Hundreds of new mental health workers will be trained up and introduced to schools from next year to help boost young people's wellbeing.
Seven universities and colleges will offer education mental health practitioner courses from January under Government plans.
The first teams of trained specialists will begin working at schools and colleges by the end of 2019, the Department of Health and Social Care (DHSC) said.
The plans for a dedicated mental health workforce have been confirmed following a consultation on the Government's green paper on young people's mental wellbeing.
Health and Social Care Secretary Matt Hancock said: "Children and young people must feel supported with their mental health needs and I am determined to keep people healthy, treat their problems quickly and provide services closer to home.
"By creating a dedicated new workforce in schools, which when in post could equate to more than the entire total current child and young person's mental health NHS workforce, we will support each and every child in fulfilling their potential as we transform mental health services in this country."
The education mental health practitioners will form support teams to treat children with mild and moderate issues, and ensure those with more severe needs get access to the right treatment within the NHS.
The practitioners will work closely with schools, which will designate staff members as "senior leads" for mental health, as well as a range of other health professionals.
The scheme will initially be rolled out in "trailblazer" locations, but as many as 8,000 additional staff could be supporting schools and colleges across the country in the long-term, DHSC said.
Education Secretary Damian Hinds said: "Young people today face different pressures from those of the generations before them and, at times, it can prove difficult to know how to navigate them.
"I want to make sure that when signs of mental illness appear, young people know where they can access appropriate support.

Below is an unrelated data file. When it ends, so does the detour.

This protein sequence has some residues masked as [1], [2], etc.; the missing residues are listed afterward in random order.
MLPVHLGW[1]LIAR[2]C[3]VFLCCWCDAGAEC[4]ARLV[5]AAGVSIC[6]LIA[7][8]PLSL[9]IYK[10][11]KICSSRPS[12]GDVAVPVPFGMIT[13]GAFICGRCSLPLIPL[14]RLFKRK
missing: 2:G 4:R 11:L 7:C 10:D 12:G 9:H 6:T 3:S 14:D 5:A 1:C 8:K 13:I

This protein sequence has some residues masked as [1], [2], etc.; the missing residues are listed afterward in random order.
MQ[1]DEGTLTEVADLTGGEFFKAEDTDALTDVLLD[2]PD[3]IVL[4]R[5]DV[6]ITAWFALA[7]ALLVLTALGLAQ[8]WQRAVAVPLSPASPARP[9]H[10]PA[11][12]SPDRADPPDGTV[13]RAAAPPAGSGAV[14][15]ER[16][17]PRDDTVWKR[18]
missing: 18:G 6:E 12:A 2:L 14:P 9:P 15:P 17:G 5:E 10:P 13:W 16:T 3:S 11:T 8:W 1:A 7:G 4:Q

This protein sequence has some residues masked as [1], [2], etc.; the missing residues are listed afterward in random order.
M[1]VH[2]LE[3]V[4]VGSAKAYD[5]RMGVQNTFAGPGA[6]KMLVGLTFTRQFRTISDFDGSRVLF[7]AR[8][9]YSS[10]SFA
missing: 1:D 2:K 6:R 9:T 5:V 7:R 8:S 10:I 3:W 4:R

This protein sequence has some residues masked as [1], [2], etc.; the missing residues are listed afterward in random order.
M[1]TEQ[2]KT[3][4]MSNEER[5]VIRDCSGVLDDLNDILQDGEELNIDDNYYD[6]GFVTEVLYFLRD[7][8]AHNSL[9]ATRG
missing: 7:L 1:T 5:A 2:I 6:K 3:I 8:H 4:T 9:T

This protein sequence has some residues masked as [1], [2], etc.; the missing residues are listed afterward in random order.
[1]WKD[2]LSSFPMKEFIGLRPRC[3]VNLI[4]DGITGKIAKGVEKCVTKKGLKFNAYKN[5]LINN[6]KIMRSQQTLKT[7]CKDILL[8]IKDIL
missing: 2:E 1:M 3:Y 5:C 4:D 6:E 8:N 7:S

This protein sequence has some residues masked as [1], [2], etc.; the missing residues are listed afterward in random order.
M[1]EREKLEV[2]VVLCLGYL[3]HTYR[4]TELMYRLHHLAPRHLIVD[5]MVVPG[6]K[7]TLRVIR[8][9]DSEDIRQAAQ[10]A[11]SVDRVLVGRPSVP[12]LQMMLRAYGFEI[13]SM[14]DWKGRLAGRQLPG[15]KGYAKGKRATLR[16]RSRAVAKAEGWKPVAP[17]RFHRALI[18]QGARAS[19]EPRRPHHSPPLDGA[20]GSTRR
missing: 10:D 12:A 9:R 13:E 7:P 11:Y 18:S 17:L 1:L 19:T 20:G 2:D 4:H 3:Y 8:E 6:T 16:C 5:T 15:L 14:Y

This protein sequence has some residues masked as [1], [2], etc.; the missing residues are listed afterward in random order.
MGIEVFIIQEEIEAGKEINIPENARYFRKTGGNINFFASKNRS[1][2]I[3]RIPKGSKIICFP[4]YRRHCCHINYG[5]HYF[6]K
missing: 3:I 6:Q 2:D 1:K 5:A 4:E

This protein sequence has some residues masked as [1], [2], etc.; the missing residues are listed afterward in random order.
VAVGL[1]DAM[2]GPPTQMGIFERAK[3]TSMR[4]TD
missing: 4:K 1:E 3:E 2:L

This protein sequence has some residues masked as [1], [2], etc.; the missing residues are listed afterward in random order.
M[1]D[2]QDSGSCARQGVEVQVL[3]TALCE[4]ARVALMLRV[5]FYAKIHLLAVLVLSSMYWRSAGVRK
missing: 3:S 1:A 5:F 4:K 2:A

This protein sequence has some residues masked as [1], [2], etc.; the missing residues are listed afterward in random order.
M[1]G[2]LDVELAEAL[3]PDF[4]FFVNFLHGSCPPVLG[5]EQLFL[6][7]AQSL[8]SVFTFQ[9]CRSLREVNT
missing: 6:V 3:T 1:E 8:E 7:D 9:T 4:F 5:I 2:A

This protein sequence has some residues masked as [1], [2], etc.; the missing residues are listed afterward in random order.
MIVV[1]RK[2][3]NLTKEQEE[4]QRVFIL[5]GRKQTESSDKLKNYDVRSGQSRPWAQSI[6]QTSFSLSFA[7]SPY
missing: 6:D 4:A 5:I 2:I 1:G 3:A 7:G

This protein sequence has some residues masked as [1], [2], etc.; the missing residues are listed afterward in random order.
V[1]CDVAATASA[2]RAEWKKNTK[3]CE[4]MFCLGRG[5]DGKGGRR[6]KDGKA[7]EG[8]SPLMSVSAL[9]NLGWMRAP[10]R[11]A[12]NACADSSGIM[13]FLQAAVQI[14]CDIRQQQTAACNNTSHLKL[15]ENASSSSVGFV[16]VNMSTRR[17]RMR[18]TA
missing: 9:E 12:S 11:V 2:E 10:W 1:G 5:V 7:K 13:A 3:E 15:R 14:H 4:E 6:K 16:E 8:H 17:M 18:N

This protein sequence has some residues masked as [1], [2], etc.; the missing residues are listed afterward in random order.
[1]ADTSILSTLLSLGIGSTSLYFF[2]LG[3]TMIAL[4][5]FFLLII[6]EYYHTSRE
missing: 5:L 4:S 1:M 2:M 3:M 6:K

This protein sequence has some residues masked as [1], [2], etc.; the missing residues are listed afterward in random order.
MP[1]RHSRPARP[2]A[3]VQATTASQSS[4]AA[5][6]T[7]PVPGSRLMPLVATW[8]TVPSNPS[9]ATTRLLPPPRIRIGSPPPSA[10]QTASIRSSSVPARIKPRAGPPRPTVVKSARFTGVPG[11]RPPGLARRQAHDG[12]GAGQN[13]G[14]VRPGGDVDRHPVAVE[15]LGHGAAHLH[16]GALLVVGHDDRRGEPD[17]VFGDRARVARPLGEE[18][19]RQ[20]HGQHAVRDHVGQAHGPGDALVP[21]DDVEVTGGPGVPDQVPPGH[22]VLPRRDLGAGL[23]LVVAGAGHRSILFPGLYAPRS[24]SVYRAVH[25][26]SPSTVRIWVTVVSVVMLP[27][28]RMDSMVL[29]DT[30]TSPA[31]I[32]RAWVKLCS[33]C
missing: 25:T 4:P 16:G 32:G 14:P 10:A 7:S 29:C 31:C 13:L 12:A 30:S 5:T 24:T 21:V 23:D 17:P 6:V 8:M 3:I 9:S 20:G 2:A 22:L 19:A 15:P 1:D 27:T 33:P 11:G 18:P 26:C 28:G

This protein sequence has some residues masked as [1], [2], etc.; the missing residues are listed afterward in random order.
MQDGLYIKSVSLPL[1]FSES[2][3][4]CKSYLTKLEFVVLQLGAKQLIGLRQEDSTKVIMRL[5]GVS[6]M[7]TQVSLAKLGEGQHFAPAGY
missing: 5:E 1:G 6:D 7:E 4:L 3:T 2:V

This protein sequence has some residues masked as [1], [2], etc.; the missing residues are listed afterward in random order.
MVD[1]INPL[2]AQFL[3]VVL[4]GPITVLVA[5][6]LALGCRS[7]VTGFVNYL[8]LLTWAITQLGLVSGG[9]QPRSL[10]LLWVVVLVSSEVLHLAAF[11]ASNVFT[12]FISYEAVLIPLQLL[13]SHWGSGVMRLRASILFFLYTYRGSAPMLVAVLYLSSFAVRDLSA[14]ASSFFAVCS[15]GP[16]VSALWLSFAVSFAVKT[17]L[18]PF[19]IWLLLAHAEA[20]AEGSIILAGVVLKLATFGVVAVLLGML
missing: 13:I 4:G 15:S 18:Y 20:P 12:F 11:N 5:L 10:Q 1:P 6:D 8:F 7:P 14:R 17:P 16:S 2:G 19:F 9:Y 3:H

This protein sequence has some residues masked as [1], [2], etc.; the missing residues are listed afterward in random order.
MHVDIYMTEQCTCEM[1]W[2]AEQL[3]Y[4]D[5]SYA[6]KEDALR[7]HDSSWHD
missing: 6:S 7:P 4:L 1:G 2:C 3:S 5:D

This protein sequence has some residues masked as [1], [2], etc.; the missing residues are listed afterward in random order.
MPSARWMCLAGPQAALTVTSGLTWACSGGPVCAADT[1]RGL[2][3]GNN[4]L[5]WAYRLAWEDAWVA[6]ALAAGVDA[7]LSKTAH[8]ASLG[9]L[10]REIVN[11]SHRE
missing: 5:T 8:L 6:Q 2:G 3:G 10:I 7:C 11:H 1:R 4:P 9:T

"Teachers already do so much to support their pupils and we want to support them further to improve the important work done between schools and local NHS services to make sure young people can get that help quickly."
The Government has also committed to piloting a maximum four-week waiting time for access to specialist NHS children and young people's mental health services following the consultation.
Claire Murdoch, NHS England's national mental health director, said: "We welcome this announcement which will strengthen the vital link between health and education.
"It represents an important next step forward, and will be one of many needed over the next decade - with children and young people placed firmly at the heart of our plans as we continue to build on the progress made and reach 70,000 more young people each year by 2020/21."
Sean Duggan, chief executive of the Mental Health Network, said: "What has been confirmed today could be a shot in the arm the system so desperately needs - there are welcome commitments on workforce, waiting times and an all-important strengthening of links between education and health care providers."
But he warned: "More fundamentally, mental health services are lacking the funding they need. So we look forward to working with the new Secretary of State to put things right through the long term NHS investment."
Seven higher education institutions in England will offer education mental health practitioner courses from January 2019.
They are: University of Reading, University of Northumbria, Greater Manchester Mental Health CBT Training Centre, King's College London, University College London, University of Northampton, University of Exeter.
Further details about the application process will be made available in the autumn.
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